Physics And Chemistry–The “Stuff” Of The Aesthetic Continuum–End Conversation In Thin Air


333 magnify

Sense Perception Connects Us Up To A World That Changes With Our Knowledge Of It

“Shit, Tony, have we been in the same conversation?” Stan exclaimed. “Okay, forget feelings, forget God. Let’s talk science. Specifically, let’s talk about the color blue. Are you saying, Tony, that the wavelength designation of blue light, approximately 475 nanometers, is really the blue color of the sky?”

“It’s not the number, it’s the radiation acting on the cones in the eye that gives us the color blue,” responded Tony.

We’re talking about two different things here,” said Stan. “We’re talking about concepts by postulation and concepts by inspection—about knowing and seeing. The color blue is the stuff that confirms the theory. It is as ‘real’ as the number that identifies its wavelength, but it is different than that number.”

“Oh yeah, well what about a person who is colorblind,” Tony replied. “He sees the same wavelength as you or I, but not the same color.”

“So what,” said Stan. “In that instance the color observed is not an intrinsic property of the sky. It’s a function of the defective rods and cones in the eyeball. No, the ‘aesthetic stuff’ of our perceptual field is real; it’s just that, as Noel says, it changes with our knowledge of it.”

“There’s no point in arguing that one,” responded Noel, “that was Cassirer’s point exactly. Sense perception signifies real stuff—the ‘stuff’ that physics and chemistry measures and transforms. It is not possible to eliminate the subjective element from the sciences. The intellectual operations that ‘objectively’ define the independent properties of things are themselves based on perspective—a relation holding between relatively narrower spheres of our experience of things. There will always be a relation of perspective that conditions our knowledge of things. In truth, all intellectual operations are based on objectively necessary relations that hold for our knowledge of these relations and our knowledge of the world that this knowledge connects us up with. And, all that happens in the real world, not in some creatively imagined, divinely anchored, process reality.”

“We’re not talking about God anymore,” said Stan. “We’re not even talking about Whitehead. We’re talking about F. S. Northrop’s philosophy now.”

“Well, excuse me. I must have been dozing when we made the switch,” Noel responded.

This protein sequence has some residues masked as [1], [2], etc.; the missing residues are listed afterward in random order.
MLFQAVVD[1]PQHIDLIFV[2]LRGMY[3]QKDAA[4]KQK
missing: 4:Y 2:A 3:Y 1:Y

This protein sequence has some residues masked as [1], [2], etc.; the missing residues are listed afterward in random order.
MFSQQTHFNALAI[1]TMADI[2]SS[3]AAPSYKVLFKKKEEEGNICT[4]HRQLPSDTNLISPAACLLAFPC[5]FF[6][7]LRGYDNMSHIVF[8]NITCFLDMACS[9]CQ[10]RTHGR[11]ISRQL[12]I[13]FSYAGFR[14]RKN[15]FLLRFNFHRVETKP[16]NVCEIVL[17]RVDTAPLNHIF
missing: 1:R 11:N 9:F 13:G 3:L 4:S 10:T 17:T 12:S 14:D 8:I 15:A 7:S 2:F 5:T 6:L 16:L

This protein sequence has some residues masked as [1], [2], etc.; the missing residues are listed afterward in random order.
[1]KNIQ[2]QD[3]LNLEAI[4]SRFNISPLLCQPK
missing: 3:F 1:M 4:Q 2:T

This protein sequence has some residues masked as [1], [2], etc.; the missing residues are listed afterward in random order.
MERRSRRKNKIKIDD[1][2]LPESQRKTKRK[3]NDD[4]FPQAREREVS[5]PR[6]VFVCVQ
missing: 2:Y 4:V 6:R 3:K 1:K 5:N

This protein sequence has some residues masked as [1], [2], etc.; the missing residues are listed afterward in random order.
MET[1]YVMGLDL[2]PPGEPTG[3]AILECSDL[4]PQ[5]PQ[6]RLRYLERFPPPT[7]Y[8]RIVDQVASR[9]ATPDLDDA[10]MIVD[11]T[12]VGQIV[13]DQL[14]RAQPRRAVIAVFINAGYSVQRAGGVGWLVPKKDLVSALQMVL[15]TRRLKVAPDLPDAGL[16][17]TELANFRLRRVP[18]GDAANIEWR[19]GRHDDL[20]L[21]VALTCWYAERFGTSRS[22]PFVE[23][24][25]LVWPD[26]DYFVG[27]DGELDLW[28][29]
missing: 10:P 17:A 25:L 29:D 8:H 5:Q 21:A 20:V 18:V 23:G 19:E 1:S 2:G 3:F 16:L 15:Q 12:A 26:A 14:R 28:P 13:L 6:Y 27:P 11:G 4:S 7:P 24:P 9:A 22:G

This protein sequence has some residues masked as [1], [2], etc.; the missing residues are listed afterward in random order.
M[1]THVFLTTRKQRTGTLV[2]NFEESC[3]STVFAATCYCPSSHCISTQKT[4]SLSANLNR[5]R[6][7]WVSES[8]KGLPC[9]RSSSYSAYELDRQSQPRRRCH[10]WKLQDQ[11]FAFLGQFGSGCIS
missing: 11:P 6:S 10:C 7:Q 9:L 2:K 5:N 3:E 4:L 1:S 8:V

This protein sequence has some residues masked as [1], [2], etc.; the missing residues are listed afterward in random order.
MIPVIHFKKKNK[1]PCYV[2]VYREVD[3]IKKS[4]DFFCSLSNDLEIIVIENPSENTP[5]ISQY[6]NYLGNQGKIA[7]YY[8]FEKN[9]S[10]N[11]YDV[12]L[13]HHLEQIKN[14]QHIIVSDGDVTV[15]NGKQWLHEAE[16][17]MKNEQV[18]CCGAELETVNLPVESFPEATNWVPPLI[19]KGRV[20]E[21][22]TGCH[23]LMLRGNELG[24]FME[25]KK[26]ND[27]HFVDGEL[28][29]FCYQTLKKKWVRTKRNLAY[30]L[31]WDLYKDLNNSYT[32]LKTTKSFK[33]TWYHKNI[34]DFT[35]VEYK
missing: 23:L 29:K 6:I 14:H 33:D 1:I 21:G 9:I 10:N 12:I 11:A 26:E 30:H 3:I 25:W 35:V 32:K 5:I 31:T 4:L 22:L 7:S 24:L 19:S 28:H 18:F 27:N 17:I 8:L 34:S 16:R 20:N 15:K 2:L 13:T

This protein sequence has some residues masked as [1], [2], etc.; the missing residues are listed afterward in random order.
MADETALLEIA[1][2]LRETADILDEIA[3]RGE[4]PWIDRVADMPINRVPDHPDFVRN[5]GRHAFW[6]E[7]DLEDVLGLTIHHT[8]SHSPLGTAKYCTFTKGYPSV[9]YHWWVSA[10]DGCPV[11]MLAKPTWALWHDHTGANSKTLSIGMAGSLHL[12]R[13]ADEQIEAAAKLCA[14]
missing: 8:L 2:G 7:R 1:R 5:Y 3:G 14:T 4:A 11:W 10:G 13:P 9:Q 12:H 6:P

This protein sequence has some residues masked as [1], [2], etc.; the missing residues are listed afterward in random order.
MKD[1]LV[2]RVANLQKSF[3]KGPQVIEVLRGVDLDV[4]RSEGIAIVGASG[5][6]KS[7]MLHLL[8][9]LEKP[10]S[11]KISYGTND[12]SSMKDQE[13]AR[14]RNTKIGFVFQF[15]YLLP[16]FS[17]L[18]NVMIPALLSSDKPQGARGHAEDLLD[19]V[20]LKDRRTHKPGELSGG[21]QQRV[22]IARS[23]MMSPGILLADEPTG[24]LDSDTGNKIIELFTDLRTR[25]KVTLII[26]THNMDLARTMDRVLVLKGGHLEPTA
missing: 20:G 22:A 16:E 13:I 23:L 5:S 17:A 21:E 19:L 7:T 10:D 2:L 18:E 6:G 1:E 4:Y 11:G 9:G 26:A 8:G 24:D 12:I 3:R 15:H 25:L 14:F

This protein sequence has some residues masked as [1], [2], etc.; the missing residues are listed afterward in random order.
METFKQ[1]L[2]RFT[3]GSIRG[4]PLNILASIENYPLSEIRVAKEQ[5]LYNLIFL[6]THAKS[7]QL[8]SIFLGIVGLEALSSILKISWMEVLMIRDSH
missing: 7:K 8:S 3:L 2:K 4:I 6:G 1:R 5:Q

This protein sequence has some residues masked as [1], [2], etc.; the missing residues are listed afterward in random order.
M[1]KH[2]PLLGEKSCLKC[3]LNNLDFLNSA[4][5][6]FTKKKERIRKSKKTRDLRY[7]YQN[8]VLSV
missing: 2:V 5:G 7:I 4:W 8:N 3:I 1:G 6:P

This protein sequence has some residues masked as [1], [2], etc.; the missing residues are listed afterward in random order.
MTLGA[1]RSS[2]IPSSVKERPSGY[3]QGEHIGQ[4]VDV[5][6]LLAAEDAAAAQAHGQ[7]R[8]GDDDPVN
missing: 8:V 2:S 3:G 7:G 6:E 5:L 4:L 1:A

“Northrop’s philosophy is not as complicated,” said Stan. “There’s no God, just the emotional, aesthetic, purely empirical, stuff of immediacy, and the syntactically formulated, postulationally prescribed theories that designate that stuff.”

“Thanks for the warning,” Tony replied, “and now it is my turn to bid you fine fellows ado. And, like my friend Peter before me, I want to thank you all for making my sleeping bag look so delicious. Goodnight.”

“What, you don’t want to hear about Northrop? He’s got some really interesting ideas. His insights speak directly to what we’re talking about.”

“As that philosophical cowboy, Kenny Rogers, likes to sing: ‘You’ve got to know when to hold ‘em and when to fold ‘em,” replied Noel. “Actually, I think its time for me to call it a night too. See you with the sun. Errr, scratch that. See you when I see ya.”

“Well it looks like it’s just you and me kid, or are you calling it a night, too,” said Stan.

“Northrop was another one of my philosophy teacher’s favorite people, but I don’t remember much about him,” I replied.

“Gee, your teacher was doing some interesting work. What was his name anyway?”

“John Gill,” I said.

“Never heard of him. What university did you go to?”

Central Michigan University,” I replied.

“Never heard of that university, either. It’s not a Big Ten school, eh,” said Stan.

“What about Northrop,” I said, “Tell me what he believed?”

“Sure kid,” replied Stan. “But it’s getting late. Anyway, he was, like Whitehead before him, full of ideas on how to make everything fit together. He divided nature up into what he called the differentiated aesthetic continuum and the undifferentiated aesthetic continuum. Northrop’s big thing was bringing Eastern ideas together with Western ideas. His hope was that opposing political ideologies would become less combative once the contradictions in their respective agendas got resolved. In the East, the differentiated aesthetic continuum is valued for its own sake, while in the West its value is reduced to the signs that confirm our scientific knowledge of it. According to Northrop, because of the confusing relationship that exists between the aesthetic continuum and our knowledge of it, ‘ideas of the good’ are different for different cultures. In a nutshell, Northrop argued that if we could only agree on the relationship that exists between the aesthetic continuum and our knowledge of it, world tensions would defuse. That’s a pretty tall order for anybody. Unfortunately, not much has changed. I guess there’s no simple answer to complex problems. Well, that’s about it. I feel my sleeping bag calling me. Are you staying up?”

“For a little while,” I said. “I’m not tired yet.”

“Goodnight then; I’d be throwing another log on that fire if I were you,” replied Stan. “See you in the morning.”

Advertisements

Leave a Reply

Fill in your details below or click an icon to log in:

WordPress.com Logo

You are commenting using your WordPress.com account. Log Out / Change )

Twitter picture

You are commenting using your Twitter account. Log Out / Change )

Facebook photo

You are commenting using your Facebook account. Log Out / Change )

Google+ photo

You are commenting using your Google+ account. Log Out / Change )

Connecting to %s


%d bloggers like this: